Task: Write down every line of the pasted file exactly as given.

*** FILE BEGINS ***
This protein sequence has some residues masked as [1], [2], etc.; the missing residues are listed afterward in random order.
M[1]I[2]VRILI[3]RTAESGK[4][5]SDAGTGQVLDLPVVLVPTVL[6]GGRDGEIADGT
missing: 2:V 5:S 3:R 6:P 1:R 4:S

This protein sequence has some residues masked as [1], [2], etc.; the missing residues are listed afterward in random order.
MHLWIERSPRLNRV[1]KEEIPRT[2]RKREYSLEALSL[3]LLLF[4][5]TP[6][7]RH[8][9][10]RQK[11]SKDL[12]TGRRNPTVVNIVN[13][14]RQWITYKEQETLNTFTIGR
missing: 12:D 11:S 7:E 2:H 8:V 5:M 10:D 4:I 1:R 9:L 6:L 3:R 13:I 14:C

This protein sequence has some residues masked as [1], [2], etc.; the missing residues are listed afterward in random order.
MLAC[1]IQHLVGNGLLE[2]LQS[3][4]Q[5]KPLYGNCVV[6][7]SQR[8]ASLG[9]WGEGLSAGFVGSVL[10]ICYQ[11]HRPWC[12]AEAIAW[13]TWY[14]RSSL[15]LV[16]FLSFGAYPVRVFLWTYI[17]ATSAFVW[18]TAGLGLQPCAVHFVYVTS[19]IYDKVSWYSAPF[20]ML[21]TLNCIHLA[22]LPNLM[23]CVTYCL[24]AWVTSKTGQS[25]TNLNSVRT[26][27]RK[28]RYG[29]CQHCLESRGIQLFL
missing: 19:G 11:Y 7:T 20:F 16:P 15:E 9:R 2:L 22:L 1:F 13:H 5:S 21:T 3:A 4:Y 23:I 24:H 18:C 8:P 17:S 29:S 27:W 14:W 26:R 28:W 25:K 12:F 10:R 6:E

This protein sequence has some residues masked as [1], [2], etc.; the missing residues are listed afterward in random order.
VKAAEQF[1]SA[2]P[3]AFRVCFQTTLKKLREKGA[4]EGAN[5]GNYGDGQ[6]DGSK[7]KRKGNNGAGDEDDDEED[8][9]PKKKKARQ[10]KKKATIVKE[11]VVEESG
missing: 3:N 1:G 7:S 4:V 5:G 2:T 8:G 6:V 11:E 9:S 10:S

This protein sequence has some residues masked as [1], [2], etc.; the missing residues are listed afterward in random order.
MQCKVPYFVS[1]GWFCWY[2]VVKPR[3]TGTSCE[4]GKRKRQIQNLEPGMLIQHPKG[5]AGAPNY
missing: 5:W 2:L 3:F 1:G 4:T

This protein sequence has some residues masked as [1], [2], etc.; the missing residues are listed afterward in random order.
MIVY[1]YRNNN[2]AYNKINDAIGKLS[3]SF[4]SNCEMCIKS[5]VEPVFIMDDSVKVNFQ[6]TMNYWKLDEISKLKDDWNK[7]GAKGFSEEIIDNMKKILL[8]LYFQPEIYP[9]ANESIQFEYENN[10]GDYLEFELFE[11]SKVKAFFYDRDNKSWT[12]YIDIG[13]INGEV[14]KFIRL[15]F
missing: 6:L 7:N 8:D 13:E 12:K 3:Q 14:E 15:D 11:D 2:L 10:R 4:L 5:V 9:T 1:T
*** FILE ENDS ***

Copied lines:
This protein sequence has some residues masked as [1], [2], etc.; the missing residues are listed afterward in random order.
M[1]I[2]VRILI[3]RTAESGK[4][5]SDAGTGQVLDLPVVLVPTVL[6]GGRDGEIADGT
missing: 2:V 5:S 3:R 6:P 1:R 4:S

This protein sequence has some residues masked as [1], [2], etc.; the missing residues are listed afterward in random order.
MHLWIERSPRLNRV[1]KEEIPRT[2]RKREYSLEALSL[3]LLLF[4][5]TP[6][7]RH[8][9][10]RQK[11]SKDL[12]TGRRNPTVVNIVN[13][14]RQWITYKEQETLNTFTIGR
missing: 12:D 11:S 7:E 2:H 8:V 5:M 10:D 4:I 1:R 9:L 6:L 3:R 13:I 14:C

This protein sequence has some residues masked as [1], [2], etc.; the missing residues are listed afterward in random order.
MLAC[1]IQHLVGNGLLE[2]LQS[3][4]Q[5]KPLYGNCVV[6][7]SQR[8]ASLG[9]WGEGLSAGFVGSVL[10]ICYQ[11]HRPWC[12]AEAIAW[13]TWY[14]RSSL[15]LV[16]FLSFGAYPVRVFLWTYI[17]ATSAFVW[18]TAGLGLQPCAVHFVYVTS[19]IYDKVSWYSAPF[20]ML[21]TLNCIHLA[22]LPNLM[23]CVTYCL[24]AWVTSKTGQS[25]TNLNSVRT[26][27]RK[28]RYG[29]CQHCLESRGIQLFL
missing: 19:G 11:Y 7:T 20:F 16:P 15:E 9:R 2:L 22:L 1:F 13:H 5:S 21:T 3:A 4:Y 23:I 24:H 18:C 8:P 17:S 29:S 27:W 14:W 26:R 28:W 25:K 12:F 10:R 6:E

This protein sequence has some residues masked as [1], [2], etc.; the missing residues are listed afterward in random order.
VKAAEQF[1]SA[2]P[3]AFRVCFQTTLKKLREKGA[4]EGAN[5]GNYGDGQ[6]DGSK[7]KRKGNNGAGDEDDDEED[8][9]PKKKKARQ[10]KKKATIVKE[11]VVEESG
missing: 3:N 1:G 7:S 4:V 5:G 2:T 8:G 6:V 11:E 9:S 10:S

This protein sequence has some residues masked as [1], [2], etc.; the missing residues are listed afterward in random order.
MQCKVPYFVS[1]GWFCWY[2]VVKPR[3]TGTSCE[4]GKRKRQIQNLEPGMLIQHPKG[5]AGAPNY
missing: 5:W 2:L 3:F 1:G 4:T

This protein sequence has some residues masked as [1], [2], etc.; the missing residues are listed afterward in random order.
MIVY[1]YRNNN[2]AYNKINDAIGKLS[3]SF[4]SNCEMCIKS[5]VEPVFIMDDSVKVNFQ[6]TMNYWKLDEISKLKDDWNK[7]GAKGFSEEIIDNMKKILL[8]LYFQPEIYP[9]ANESIQFEYENN[10]GDYLEFELFE[11]SKVKAFFYDRDNKSWT[12]YIDIG[13]INGEV[14]KFIRL[15]F
missing: 6:L 7:N 8:D 13:E 12:K 3:Q 14:E 15:D 11:D 2:L 10:R 4:L 5:V 9:T 1:T